So, disunity is not an ontological separation: we are already being made one in Christ, and there's nothing we can do to prevent that ultimate unity, since Christ is and will be revealed as Lord of all. Rather, Christian disunity today is simply human disobedience, a human failure to recognize the ultimate reality that has already been accomplished in Christ. This human failure will be corrected when our already-existing unity is perfected and becomes visible and obvious to all at the Second Coming.

Thus, to share communion now is an eschatological foretaste of the marriage supper of the Lamb in the Kingdom. It is a testimony to Christ's ultimate Lordship.

These issues were debated at length in the 1940s and 1950s. Fr. Georges Florovsky wrote several articles/speeches on the question from an Orthodox point of view.
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« Reply #29 on: February 18, 2013, 12:03:29 PM »

Those darn academic ecumenists of the EA's Orthodox-Catholic North American Consultation, the Orthodox delegations led by that 'radical' Metropolitan Maximos at that time made it clear in a 2010 paper  that intercommunion was impossible between Orthodox and Catholics without a full unity of faith.

"Conscience holds us back from celebrating our unity as complete in sacramental terms, until it is complete in faith, Church structure, and common action; but conscience also calls us to move beyond complacency in our divisions, in the power of the Spirit and in a longing for the fullness of Christ’s life-giving presence in our midst. "
  http://www.scoba.us/articles/towards-a-unified-church.html

How come we can't be complacent in our divisions? If I was orthodox I think I'd be pretty complacent not being in communion with papal infallibility and clown masses and such.
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« Reply #30 on: February 18, 2013, 12:08:40 PM »


So Orthodoxy on blogs and pop-info sites: communion is very serious, strict and exclusive. IRL Orthodoxy: give communion to Catholics on the side, occasionally to Protestants if the priest is especially liberal, and even have official intercommunion with OO in some places.

My real-life experience of some 50 years of Orthodoxy, across several jurisdictions and ethnicities: No intercommunion under any circumstances with anyone who is not part of canonical Orthodoxy. Not to OO, not to RCs or BCs, not to Anglicans or any other non-Orthodox. And not to schismatic Orthodox, and, in some parishes, not even to those Orthodox not married in an Orthodox church, nor to couples who are cohabiting but not married.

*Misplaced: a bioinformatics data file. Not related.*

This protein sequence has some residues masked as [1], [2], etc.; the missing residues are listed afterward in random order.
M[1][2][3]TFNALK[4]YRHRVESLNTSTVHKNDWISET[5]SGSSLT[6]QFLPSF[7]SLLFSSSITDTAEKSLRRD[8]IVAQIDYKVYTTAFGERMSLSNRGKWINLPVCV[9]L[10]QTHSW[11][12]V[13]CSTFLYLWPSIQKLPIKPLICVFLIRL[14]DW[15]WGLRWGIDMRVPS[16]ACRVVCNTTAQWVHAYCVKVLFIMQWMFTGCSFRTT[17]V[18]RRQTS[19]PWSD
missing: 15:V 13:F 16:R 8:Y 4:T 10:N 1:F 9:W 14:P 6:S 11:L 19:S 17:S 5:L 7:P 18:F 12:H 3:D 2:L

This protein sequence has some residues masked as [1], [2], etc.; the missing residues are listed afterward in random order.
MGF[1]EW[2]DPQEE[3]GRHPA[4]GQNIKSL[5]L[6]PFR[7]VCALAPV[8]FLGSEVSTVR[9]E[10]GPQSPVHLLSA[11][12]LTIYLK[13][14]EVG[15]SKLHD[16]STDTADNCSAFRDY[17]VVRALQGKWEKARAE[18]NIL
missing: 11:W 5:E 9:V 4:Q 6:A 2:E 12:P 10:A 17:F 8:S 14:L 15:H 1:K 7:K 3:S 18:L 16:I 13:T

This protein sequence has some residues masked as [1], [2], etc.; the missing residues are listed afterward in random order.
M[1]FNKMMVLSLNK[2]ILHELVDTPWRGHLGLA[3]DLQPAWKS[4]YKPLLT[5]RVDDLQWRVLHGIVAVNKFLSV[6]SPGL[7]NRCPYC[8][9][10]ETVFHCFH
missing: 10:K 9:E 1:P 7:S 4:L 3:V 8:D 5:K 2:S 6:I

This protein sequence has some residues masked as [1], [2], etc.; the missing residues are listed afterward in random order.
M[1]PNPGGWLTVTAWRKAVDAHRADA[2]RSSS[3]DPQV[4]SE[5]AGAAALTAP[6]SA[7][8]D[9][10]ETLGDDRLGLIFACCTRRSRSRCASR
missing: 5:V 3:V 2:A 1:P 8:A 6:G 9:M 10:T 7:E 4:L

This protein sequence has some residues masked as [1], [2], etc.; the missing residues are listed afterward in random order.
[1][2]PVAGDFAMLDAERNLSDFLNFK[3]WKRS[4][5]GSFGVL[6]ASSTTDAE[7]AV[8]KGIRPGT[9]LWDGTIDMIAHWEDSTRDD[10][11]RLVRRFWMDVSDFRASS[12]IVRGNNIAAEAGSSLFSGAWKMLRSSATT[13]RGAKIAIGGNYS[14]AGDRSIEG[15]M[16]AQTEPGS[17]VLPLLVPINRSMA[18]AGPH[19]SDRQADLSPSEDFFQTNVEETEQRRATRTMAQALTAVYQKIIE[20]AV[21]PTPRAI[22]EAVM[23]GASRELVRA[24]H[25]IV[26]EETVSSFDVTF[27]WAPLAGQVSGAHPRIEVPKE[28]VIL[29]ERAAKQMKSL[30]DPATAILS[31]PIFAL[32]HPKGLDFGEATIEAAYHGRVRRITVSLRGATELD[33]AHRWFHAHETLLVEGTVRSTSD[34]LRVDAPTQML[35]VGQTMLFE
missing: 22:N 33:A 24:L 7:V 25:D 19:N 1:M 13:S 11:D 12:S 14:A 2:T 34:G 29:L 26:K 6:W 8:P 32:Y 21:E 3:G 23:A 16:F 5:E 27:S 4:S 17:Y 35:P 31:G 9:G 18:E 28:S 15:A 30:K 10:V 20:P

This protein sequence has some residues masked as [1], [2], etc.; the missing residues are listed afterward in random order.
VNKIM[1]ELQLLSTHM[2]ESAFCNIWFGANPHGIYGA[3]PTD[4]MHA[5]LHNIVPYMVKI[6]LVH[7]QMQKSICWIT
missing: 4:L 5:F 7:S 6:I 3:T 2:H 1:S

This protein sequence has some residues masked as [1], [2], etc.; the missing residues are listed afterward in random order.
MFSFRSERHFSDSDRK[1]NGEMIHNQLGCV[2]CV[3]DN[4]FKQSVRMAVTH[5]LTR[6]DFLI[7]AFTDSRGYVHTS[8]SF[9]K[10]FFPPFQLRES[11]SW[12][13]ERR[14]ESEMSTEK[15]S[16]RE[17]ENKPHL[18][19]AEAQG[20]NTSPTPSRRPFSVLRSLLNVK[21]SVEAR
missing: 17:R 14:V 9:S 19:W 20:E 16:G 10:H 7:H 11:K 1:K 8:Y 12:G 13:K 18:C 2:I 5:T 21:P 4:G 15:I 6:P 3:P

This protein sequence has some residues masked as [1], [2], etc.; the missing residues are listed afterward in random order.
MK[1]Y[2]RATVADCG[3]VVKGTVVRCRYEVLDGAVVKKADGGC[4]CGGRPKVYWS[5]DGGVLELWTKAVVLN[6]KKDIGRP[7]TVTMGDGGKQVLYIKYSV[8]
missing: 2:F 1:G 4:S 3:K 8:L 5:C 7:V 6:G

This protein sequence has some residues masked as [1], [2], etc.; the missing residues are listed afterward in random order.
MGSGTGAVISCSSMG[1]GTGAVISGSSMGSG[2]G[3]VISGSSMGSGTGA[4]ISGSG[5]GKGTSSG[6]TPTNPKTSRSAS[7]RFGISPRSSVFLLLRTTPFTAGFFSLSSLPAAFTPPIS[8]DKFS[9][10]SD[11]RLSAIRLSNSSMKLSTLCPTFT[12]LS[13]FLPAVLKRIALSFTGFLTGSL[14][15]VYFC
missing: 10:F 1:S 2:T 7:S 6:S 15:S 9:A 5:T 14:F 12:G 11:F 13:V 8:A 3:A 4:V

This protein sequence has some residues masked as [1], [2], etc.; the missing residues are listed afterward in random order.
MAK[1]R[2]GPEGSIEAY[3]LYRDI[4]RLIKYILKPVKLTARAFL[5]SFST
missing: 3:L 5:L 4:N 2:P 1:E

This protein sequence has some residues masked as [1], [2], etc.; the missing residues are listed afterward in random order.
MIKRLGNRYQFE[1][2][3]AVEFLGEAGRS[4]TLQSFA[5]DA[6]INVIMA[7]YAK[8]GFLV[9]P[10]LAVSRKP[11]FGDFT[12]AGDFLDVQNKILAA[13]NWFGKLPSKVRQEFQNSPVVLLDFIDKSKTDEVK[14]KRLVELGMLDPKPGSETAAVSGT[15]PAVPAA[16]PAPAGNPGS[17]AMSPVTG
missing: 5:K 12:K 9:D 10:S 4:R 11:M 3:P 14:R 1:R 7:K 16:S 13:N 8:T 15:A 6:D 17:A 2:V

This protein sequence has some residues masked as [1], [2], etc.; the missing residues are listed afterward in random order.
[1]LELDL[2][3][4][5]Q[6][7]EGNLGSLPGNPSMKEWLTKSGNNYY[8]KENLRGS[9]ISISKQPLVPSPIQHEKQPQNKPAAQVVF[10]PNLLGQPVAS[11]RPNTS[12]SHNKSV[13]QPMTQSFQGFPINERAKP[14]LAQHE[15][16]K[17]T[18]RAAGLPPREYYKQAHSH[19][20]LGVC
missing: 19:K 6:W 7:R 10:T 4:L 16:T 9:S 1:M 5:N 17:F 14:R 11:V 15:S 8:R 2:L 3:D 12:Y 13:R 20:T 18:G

And, in the case of the Russian churches, no communion without confession. And no priest of Russian tradition I know would confess anyone who is not Orthodox.
Although I have less years to back me up, this is what I have experienced as well.
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« Reply #31 on: February 18, 2013, 12:26:20 PM »

Those darn academic ecumenists of the EA's Orthodox-Catholic North American Consultation, the Orthodox delegations led by that 'radical' Metropolitan Maximos at that time made it clear in a 2010 paper  that intercommunion was impossible between Orthodox and Catholics without a full unity of faith.

"Conscience holds us back from celebrating our unity as complete in sacramental terms, until it is complete in faith, Church structure, and common action; but conscience also calls us to move beyond complacency in our divisions, in the power of the Spirit and in a longing for the fullness of Christ’s life-giving presence in our midst. "
  http://www.scoba.us/articles/towards-a-unified-church.html

How come we can't be complacent in our divisions? If I was orthodox I think I'd be pretty complacent not being in communion with papal infallibility and clown masses and such.

I don't think that's what it means. We want them to abandon these things and become Orthodox. That is how divisions are overcome, through repentance.
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« Reply #32 on: February 18, 2013, 01:13:47 PM »

Theologically, the idea of intercommunion flows from the belief that the unity of Christians already exists, at least eschatologically. Unity has already been accomplished in the redemptive acts of Christ in history. In other words, Christ's Incarnation, Death, Resurrection, Ascension, etc. are facts of history. They do not depend on our human agreement in the faith, although it is certainly God's will that we should agree on their meaning.

So, disunity is not an ontological separation: we are already being made one in Christ, and there's nothing we can do to prevent that ultimate unity, since Christ is and will be revealed as Lord of all. Rather, Christian disunity today is simply human disobedience, a human failure to recognize the ultimate reality that has already been accomplished in Christ. This human failure will be corrected when our already-existing unity is perfected and becomes visible and obvious to all at the Second Coming.